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Navigating the Houston Ship Channel - publisher

Navigating the Houston ship Channel a reference for commercial users A publication of the Houston -Galveston Navigation Safety Advisory Committee 2 3 Welcome to the Houston ship Channel one of the busiest and most challenging waterways in the world The Houston ship Channel hosts more than 60 ships and 340 barge movements each day. Statistics from Vessel Traffic Service indicate annual increases of nearly 10% since 2004; and as the Panama Canal nears completion, we may see additional increases in vessel size and traffic. The deepening and widening of the Houston ship Channel brought larger ships to the waterway. With a project depth of 45 feet and width of 530 feet, the Channel can accommodate the Suezmax tanker, which carries up to 40% more cargo than any ship permitted within the Channel s previous dimensions.

4 The Houston Ship Channel consists of a main channel with a project depth of 45 feet, width of 530 feet, and barge lanes on either side between the Gulf Intracoastal Waterway and Morgan’s Point.

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Transcription of Navigating the Houston Ship Channel - publisher

1 Navigating the Houston ship Channel a reference for commercial users A publication of the Houston -Galveston Navigation Safety Advisory Committee 2 3 Welcome to the Houston ship Channel one of the busiest and most challenging waterways in the world The Houston ship Channel hosts more than 60 ships and 340 barge movements each day. Statistics from Vessel Traffic Service indicate annual increases of nearly 10% since 2004; and as the Panama Canal nears completion, we may see additional increases in vessel size and traffic. The deepening and widening of the Houston ship Channel brought larger ships to the waterway. With a project depth of 45 feet and width of 530 feet, the Channel can accommodate the Suezmax tanker, which carries up to 40% more cargo than any ship permitted within the Channel s previous dimensions.

2 Similar expansions are ongoing for the Texas City and Galveston channels. The deepening and widening of the Houston ship Channel incorporated barge lanes on either side of the deep Channel and permits the safe movement of larger volumes of mixed use traffic and expanded opportunities for our ports and all who use their facilities. To capitalize on these improvements, however, we must maintain a safe navigation environment. This means adjusting our operations and procedures to accommodate heavy traffic and large vessels in the Channel . With some simple considerations, and continued cooperation among vessel operators, we can ensure a deeper, wider, and safer waterway. 4 The Houston ship Channel consists of a main Channel with a project depth of 45 feet, width of 530 feet, and barge lanes on either side between the Gulf Intracoastal Waterway and Morgan s Point.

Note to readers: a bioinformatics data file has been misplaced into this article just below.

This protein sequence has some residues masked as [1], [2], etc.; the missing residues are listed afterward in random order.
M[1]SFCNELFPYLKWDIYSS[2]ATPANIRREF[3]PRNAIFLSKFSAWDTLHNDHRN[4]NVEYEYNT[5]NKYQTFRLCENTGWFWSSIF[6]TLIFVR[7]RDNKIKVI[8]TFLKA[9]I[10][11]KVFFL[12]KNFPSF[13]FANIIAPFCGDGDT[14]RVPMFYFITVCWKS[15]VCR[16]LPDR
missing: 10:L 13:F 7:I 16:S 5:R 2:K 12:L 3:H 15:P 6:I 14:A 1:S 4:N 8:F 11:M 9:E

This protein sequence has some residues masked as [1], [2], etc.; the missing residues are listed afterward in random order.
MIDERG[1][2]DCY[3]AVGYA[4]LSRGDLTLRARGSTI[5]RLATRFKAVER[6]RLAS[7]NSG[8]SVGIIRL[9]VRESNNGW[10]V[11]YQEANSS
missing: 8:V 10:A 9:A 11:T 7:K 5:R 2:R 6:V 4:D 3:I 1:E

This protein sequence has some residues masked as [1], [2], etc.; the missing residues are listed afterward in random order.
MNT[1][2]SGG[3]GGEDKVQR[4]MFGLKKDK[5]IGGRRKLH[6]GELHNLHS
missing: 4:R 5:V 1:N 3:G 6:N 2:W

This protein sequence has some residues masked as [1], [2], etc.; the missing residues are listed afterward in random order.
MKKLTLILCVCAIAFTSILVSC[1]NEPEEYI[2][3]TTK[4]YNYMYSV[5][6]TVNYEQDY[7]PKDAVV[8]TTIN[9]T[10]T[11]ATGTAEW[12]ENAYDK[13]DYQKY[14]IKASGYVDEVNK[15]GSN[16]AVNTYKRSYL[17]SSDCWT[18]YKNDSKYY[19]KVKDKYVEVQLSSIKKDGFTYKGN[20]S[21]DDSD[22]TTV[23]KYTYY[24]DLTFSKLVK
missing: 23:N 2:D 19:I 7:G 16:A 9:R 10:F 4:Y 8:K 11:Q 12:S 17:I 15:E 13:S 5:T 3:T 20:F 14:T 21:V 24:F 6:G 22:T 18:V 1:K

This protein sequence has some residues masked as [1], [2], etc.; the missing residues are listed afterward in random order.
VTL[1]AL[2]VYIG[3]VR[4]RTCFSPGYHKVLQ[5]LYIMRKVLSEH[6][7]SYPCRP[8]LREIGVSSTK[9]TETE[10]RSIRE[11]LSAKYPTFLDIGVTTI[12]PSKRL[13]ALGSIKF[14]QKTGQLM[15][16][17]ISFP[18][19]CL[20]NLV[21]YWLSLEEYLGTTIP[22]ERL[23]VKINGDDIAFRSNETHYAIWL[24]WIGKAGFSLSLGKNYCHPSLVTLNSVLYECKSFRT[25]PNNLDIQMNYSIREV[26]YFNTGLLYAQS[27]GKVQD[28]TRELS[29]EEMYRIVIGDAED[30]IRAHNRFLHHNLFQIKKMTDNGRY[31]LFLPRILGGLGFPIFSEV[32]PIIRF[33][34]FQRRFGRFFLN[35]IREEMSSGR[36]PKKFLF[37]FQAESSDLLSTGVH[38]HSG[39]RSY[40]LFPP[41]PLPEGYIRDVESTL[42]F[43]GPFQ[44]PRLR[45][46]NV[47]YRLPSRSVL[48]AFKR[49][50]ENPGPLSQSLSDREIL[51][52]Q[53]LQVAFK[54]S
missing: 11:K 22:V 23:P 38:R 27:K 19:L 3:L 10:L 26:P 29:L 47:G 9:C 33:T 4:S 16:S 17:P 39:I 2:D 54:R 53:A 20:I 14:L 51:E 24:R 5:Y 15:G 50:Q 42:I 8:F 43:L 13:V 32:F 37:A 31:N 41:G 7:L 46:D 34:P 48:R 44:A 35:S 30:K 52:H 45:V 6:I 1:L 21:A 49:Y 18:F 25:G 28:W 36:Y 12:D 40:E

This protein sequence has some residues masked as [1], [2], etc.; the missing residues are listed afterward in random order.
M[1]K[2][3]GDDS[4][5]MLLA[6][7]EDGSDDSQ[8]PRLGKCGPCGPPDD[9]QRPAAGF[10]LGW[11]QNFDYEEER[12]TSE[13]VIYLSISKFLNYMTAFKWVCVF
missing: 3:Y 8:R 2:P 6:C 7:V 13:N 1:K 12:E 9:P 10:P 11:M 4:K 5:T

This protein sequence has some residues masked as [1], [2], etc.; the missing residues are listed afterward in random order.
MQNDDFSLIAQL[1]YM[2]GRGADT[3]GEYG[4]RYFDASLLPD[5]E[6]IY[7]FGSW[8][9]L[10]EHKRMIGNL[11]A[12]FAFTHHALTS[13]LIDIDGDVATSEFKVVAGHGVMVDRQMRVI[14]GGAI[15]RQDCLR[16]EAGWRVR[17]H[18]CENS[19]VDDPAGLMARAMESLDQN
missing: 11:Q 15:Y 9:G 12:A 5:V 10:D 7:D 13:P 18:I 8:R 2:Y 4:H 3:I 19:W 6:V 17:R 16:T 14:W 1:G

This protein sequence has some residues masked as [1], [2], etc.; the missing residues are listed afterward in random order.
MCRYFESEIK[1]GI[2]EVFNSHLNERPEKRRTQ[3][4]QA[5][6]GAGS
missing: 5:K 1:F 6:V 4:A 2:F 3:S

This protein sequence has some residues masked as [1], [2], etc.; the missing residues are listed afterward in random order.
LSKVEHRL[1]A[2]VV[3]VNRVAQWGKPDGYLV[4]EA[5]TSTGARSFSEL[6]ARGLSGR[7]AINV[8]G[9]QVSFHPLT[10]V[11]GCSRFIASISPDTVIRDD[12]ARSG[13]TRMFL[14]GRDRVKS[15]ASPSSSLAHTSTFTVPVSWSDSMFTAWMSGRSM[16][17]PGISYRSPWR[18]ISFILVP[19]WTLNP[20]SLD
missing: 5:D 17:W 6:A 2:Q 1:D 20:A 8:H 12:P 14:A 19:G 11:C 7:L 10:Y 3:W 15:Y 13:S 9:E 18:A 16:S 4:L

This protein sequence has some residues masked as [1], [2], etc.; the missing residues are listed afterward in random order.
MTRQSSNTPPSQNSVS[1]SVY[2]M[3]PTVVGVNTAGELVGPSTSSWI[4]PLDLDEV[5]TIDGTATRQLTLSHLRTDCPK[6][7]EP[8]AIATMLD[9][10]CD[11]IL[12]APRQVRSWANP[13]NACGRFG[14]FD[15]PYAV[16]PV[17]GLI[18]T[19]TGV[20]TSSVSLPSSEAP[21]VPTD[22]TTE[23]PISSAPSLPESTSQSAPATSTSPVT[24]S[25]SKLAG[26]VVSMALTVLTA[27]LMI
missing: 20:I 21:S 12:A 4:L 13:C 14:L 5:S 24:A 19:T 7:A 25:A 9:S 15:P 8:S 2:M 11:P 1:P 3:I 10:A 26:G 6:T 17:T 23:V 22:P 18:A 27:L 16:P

3 A cross section of the improved Channel shows: A main Channel dredged to a project depth of 45 feet and width of 530 feet; 35-foot wide transition slopes on either side of the main Channel , measuring 45 feet deep at their innermost point, and 12 feet deep at their outermost point; 200-foot wide barge lanes outside the transition slopes, measuring 12 feet deep; and, Width of the entire Channel along this reach as 1000 feet. Navigable space within the barge lanes includes the 35-foot transition slope, for a total navigable width of 235 feet on either side of the main Channel . The outer edges of the barge lanes are marked with gated beacons in good water, but inner edges are left unmarked. Tow operators are encouraged to use the lanes as a safe navigation space, leaving the main Channel free for faster-moving vessels and deep-draft ships.

4 Operators should be aware, however, of hydraulic effects caused by the new Channel configuration. Currents in the barge lanes may run slightly faster due to their shallower depth, and forces exerted by larger displacement ships will be amplified. See the sections on Deepdraft/Tow Interactions and Mooring Issues for additional details on the impact of hydraulic effects. Our Houston ship Channel 5 Every vessel type transiting the Houston ship Channel has its own unique navigational challenges and limitations. In order to maintain a safe environment, it is important to understand the differences between vessel types, and how their operation impacts others on the waterway. Can you see off that ship ? A ship s configuration and cargo affect the vessel operator s line of sight from the ship s bridge. The blind spot ahead of the bow can be a few hundred feet or thousands of feet in the case of deep draft container ships.